LIFESTYLE - CULTURE

Big names, acclaimed films at Lux City Film Fest



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Frances McDormand stars in Oscar frontrunner Nomadland, which opens this year’s Luxembourg City Film Festival.Photo: Cor Cordium Productions-Hear/Say Productions-Highwayman Films 

Established stars Pedro Almodóvar, William Friedkin, Tilda Swinton and Frances McDormand, acclaimed talent like Yukiko Sode from Japan and Shahram Mokri from Iran, and a slew of awards season favourites feature in this year’s Luxembourg City Film Festival.

The 2021 Luxembourg City Film Festival programme is a veritable smorgasbord of mouthwatering feature films and tasty documentaries, dressed with a flourish of special screenings and retrospectives. We pick a few highlights.

Unveiled on Thursday lunchtime, the festival’s 11-day run from 4 to 14 March, kicks off with Oscar frontrunner Nomadland. Directed by Chloé Zhao and starring Frances McDormand, the hybrid feature-documentary examines the new breed of modern-day nomads who wander around the United States seeking part-time work.

Like McDormand, Andra Day has been nominated for the Golden Globe best actress in a drama award for her titular role in Lee Daniels’ The United States vs. Billie Holiday, which is the film being screened at the Luxembourg festival’s awards ceremony.

And talking of Black icons, Spike Lee’s latest joint is American Utopia featuring a stunning live concert performance from David Byrne. It will be screened on the opening Sunday of the festival.

The festival this year pays homage to two distinguished directors. William Friedkin, best known for The French Connection (which is 50 years old this year, though not shown here), The Exorcist and the criminally underrated To Love and Die In LA, will receive the festival’s lifetime achievement award. And Terry Gilliam, last in Luxembourg at the Cinénygma festival in 2001, will be the subject of a retrospective featuring some of his most memorable films including Brazil and 12 Monkeys.

Classy competitions

The festival’s loyal fans, however, are probably more interested in the two competitions for best feature and best documentary. This year’s line-up is truly a cracker.

The best feature award will be fought out between eight films from all over the world, including Angola, Mexico, Bosnia-Herzegovina and Russia. We’ll take a look at them in depth as the festival approaches, but if we pick just two contrasting highlights for now they would include Careless Crime by Shahram Mokri from Iran.

The director’s third feature is a thoroughly engaging, time-twisting thriller, but also a thesis on the power of film, based around the burning down of the Rex cinema in Abadan prior to the Iranian Revolution, killing 478 men, women, and children.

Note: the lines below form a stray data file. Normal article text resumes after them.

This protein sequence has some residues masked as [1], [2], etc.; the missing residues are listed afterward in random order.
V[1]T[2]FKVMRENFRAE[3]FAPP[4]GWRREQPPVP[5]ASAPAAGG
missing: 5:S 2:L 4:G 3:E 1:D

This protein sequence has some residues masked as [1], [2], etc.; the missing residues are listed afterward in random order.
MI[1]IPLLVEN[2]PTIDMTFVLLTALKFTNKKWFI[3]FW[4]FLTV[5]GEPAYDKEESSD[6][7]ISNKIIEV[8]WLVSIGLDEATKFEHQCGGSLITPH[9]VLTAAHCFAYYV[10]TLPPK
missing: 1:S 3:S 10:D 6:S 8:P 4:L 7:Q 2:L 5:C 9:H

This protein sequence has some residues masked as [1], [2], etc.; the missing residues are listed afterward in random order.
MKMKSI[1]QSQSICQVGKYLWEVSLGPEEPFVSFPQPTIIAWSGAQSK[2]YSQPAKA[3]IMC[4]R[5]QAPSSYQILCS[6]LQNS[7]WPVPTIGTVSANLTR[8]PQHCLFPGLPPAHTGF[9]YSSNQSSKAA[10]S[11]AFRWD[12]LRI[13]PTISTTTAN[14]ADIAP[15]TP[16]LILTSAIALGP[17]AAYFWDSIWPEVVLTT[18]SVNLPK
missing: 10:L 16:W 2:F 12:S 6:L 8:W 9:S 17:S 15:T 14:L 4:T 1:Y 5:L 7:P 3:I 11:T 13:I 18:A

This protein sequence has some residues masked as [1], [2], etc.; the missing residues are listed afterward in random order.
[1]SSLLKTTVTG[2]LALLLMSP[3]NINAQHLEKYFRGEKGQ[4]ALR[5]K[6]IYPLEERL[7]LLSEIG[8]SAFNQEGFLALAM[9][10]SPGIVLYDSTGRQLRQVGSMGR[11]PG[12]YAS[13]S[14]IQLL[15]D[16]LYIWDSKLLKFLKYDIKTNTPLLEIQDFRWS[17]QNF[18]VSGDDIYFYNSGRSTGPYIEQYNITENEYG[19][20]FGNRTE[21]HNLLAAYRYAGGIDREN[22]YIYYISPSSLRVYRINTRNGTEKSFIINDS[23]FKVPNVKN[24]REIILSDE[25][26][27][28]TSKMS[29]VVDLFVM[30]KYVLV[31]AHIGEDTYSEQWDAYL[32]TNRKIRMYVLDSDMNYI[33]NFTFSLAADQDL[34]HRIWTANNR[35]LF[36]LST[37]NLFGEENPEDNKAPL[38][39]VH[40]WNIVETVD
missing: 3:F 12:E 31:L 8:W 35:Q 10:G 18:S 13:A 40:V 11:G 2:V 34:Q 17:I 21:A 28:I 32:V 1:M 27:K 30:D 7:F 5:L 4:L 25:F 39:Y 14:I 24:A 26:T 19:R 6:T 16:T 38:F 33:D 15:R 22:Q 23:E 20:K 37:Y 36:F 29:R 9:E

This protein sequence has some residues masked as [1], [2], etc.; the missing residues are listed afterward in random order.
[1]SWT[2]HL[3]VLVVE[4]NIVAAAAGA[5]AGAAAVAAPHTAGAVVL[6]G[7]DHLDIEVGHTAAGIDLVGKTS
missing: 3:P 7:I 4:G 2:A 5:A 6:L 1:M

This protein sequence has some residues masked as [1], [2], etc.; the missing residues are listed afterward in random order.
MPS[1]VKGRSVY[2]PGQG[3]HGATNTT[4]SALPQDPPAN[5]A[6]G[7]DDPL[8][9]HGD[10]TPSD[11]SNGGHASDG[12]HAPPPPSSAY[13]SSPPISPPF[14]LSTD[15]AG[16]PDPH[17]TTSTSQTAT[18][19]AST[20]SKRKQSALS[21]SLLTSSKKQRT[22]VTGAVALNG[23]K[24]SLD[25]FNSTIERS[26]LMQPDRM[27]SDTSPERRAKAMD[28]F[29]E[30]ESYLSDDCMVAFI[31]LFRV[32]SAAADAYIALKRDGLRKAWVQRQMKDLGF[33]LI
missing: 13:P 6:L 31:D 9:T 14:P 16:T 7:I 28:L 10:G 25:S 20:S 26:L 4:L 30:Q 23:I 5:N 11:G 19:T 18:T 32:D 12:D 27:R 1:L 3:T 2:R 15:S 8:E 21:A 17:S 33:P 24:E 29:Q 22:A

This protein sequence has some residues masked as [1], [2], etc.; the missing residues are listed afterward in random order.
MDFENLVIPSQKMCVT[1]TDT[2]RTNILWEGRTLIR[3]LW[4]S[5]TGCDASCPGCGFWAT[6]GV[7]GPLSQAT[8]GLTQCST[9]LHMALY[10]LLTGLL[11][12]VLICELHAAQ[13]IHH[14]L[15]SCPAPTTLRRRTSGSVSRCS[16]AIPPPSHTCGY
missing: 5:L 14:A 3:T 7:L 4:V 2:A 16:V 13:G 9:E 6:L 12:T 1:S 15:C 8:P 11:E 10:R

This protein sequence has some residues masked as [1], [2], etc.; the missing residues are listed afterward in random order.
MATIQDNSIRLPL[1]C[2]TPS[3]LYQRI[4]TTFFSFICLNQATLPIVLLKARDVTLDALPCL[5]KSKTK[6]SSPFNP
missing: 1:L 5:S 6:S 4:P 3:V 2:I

The Aristocrats by upcoming Japanese director Yukiko Sode. is a beautifully elegant exploration of Japanese social mores, expectations of how women should behave, and the strength of friendship and finding a kindred spirit.

Six films were selected for the documentary competition including two from South America, a continent that continues to provide some of the most interesting cinema around. The award winning The Mole Agent from Chile is a moving and sometimes charming film about an octogenarian spy in a retirement home. Once Upon A Time In Venezuela examines local politics writ large in a small lakeside village that faces corruption and environmental disaster.

Special screenings

Festival goers will also have a unique opportunity to catch Pedro Almodóvar’s elegantly dressed 30-minute film The Human Voice, featuring a stunning solo performance on a sound stage by Tilda Swinton. It will be screened alongside mesmerising experimental Last and First Men, a remarkable film directed by the late Icelandic composer Jóhann Jóhannsson and featuring narration by Swinton.

Other special screenings include documentary Frank Gehry: Building Justice, which sees the legendary architect team up with architecture students to re-envision the future of incarceration. The screening, a partnership with Paperjam Architecture+Real Estate, is followed by a debate with guests including justice minister Sam Tanson.

Another debate and doc event features a screening of The 8th, which traces the campaign in Ireland to remove a constitutional ban on abortion.

Luxembourg films

Although the number of local productions completed over the last year has been drastically cut, the festival still has managed to get some Luxembourg films into its programme. They include cross-generational Holocaust awareness documentary Les Temoins Vivants and transmedia project An Zero, about the consequences of a nuclear accident on the grand duchy. And the evening of short films made in Luxembourg--always one of the most popular events at the festival--is also on the programme.

Check out the full programme and details of how to get tickets for both cinema and home screenings at the Luxembourg City Film Festival website.

During the festival, Delano will be publishing daily recommendations. Duncan Roberts is on the selection committee of the festival.